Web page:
When ω = 300 rad/s, the system makes a quasiperiodicity movement. At this time, the rotation speed is low, and the frictional force is small. The film force is the main factor affecting the system movement.
When the rotational speed increases to a certain value, the film force will generate a whirl to change the rotor system’s motion state, and the system will produce doublecycled bifurcation from cycle one to cycle two. Figure 3 shows the response of the system at a rotational speed of 600 rad/s. There are two peaks in the time history diagram. The axis trajectory is the two nested ellipses. The Poincaré section is the two isolated points. At this point, the rotor system is in cycle two.
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As the rotation speed continues to increase, the effect of oil film force begins to increase further. At this time, the oil film force is still the main factor affecting the stability of the rotor system. As the rotation speed increases, the whirlpool of the oil film increases and the rotor system becomes unstable. Figure 4 shows the system response when ω = 750 rad/s. There is no regularity in the timedomain graph. The Poincaré cross section is the two isolated islands. A series of noncoincident curves are located on the axis of the axis, and the system is chaotic. As the rotor speed increases further, the imbalance force due to eccentricity of the disc begins to gradually increase, and the system moves through the backward bifurcation regression cycle two.
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Figure 5 shows the system response at ω = 1400 rad/s. With the increase of the rotational speed, the unbalanced force generated by the eccentricity of the disk in the rotor system also gradually increases. When it increases to a certain degree, the rotor motion state will change, and the system gradually evolves from the second cycle to the quasiperiodic motion. From the time history chart, it can be observed that the system has a “beat vibration” phenomenon. The Poincaré section is a closed curve. At this time, the system performs quasiperiodic motion.
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When the speed increases to 1800 rad/s, the system is a threecycle motion. As the speed increases, the rotor system again enters the quasiperiodic motion after a brief period of three response intervals. Figure 6 shows the response of the rotor system at a speed of 2000 rad/s. The Poincaré cross section is a closed curve composed of a series of points. At this time, the system rotor performs quasiperiodic motion. The axis trajectory is more compact and close to the limit circle at the bearing when compared to ω = 1400 rad/s.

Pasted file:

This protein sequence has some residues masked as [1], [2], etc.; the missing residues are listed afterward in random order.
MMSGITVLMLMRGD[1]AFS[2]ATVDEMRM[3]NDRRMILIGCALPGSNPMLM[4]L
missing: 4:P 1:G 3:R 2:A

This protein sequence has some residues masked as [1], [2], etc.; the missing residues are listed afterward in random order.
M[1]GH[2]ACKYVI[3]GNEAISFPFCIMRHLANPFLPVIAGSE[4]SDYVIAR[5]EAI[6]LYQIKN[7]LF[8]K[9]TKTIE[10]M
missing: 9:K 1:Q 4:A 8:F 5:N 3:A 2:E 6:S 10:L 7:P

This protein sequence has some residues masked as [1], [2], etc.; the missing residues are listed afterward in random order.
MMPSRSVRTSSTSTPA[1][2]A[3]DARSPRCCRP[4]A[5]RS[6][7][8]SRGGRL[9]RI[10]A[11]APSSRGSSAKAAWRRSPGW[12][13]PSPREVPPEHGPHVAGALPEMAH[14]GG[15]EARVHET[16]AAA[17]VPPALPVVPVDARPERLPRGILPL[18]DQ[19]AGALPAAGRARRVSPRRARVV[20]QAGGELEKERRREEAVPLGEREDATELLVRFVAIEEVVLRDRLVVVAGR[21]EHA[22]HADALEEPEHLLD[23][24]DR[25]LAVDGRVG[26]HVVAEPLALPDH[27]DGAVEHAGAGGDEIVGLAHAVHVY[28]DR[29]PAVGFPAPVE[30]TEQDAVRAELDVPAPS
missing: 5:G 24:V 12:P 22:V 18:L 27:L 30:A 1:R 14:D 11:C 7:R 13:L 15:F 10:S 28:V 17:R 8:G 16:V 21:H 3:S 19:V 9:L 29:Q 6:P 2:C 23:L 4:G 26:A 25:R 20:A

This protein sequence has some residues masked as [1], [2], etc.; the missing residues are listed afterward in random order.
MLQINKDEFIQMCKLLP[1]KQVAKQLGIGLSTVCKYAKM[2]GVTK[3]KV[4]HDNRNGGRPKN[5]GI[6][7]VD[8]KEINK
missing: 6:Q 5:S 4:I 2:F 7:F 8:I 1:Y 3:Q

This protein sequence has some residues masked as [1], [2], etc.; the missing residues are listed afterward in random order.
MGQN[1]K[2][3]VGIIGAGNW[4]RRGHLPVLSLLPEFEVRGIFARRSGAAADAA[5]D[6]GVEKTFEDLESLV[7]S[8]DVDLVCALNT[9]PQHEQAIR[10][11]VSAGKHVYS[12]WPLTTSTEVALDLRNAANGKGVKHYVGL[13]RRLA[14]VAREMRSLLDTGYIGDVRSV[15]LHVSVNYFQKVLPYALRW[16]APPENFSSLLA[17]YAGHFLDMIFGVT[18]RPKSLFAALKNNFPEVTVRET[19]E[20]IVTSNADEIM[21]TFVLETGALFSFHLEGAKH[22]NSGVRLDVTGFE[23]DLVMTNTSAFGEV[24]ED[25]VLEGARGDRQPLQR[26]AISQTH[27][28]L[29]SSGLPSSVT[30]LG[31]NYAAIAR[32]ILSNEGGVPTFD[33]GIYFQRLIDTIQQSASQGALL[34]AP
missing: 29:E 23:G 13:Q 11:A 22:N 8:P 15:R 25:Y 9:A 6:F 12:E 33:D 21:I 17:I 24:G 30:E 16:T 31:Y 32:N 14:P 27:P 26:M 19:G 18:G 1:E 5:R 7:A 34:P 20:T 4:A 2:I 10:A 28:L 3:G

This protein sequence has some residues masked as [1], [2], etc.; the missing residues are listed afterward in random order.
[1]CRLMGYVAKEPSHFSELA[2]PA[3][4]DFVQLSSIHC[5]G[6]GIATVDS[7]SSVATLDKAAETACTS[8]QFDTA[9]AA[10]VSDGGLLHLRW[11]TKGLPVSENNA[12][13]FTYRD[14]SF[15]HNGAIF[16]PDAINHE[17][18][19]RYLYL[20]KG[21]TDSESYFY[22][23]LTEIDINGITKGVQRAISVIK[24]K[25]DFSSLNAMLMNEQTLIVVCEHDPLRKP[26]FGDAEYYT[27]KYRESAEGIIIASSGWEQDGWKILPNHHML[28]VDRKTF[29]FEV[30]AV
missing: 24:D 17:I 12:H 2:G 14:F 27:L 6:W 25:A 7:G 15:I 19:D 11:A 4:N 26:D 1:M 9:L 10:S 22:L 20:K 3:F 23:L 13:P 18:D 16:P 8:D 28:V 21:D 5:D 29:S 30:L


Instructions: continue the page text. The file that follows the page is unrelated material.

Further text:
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4.2. Effect of Eccentricity on Response of Rotor System
Eccentricity often exists in the rotor system, and its main causes are structural design irrational, manufacturing or installation process errors, and material inhomogeneity. Eccentricity is the main source of unbalanced forces in the rotor system. From the differential equations, it can be seen that unbalanced forces have a great impact on the system. Under the same parameters, the eccentricity is different, and the magnitude of the imbalance force is different. The response of the system will also be very different. Therefore, it is of great significance to study the influence of eccentricity on rotor system response. In this section, the selected subrigidity is 1 × 10^{7} N/m, and the eccentricity is the changing parameter, and the other parameters remain unchanged.
Figure 7 is the response bifurcation diagram of rotor system in the x_{1} direction changing with the speed under the condition that b_{1} = 0.01 mm and other parameters remain unchanged. The movement of the system has experienced the cycle, almost the cycle, the PK cycle, the quasiperiodicity cycle, the cycle, and the quasiperiodicity movement process.
When the rotation speed is low, the rotor system performs a stable quasiperiodic motion with an interval of 200–650 rad/s, where the system is in cycle one at 200–500 rad/s. When the rotational speed reaches 500 rad/s, the oil film vortex starts to occur, the system produces a perioddoubling bifurcation and a period two movement, and there are even peaks in the time history diagram. The Poincaré section is the two isolated points, as shown in Figure 8(a).
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When the speed is greater than 650 rad/s, the oil film whirl continues to increase, the system motion state continues to change and enters almost periodic motion state, as shown in Figure 8(b). There is a “clip” phenomenon in the time history diagram, and the Poincaré section is a closed curve formed by a point set. Figure 8(c) shows the response of the system at ω = 825 rad/s. The timedomain diagram shows that the system is a regular multicycle motion, and the Poincaré section is 11 isolated points, and the system is in the period 11 motion state. As the speed increases, the frictional force of the system begins to increase and gradually becomes the main factor affecting the motion state of the system.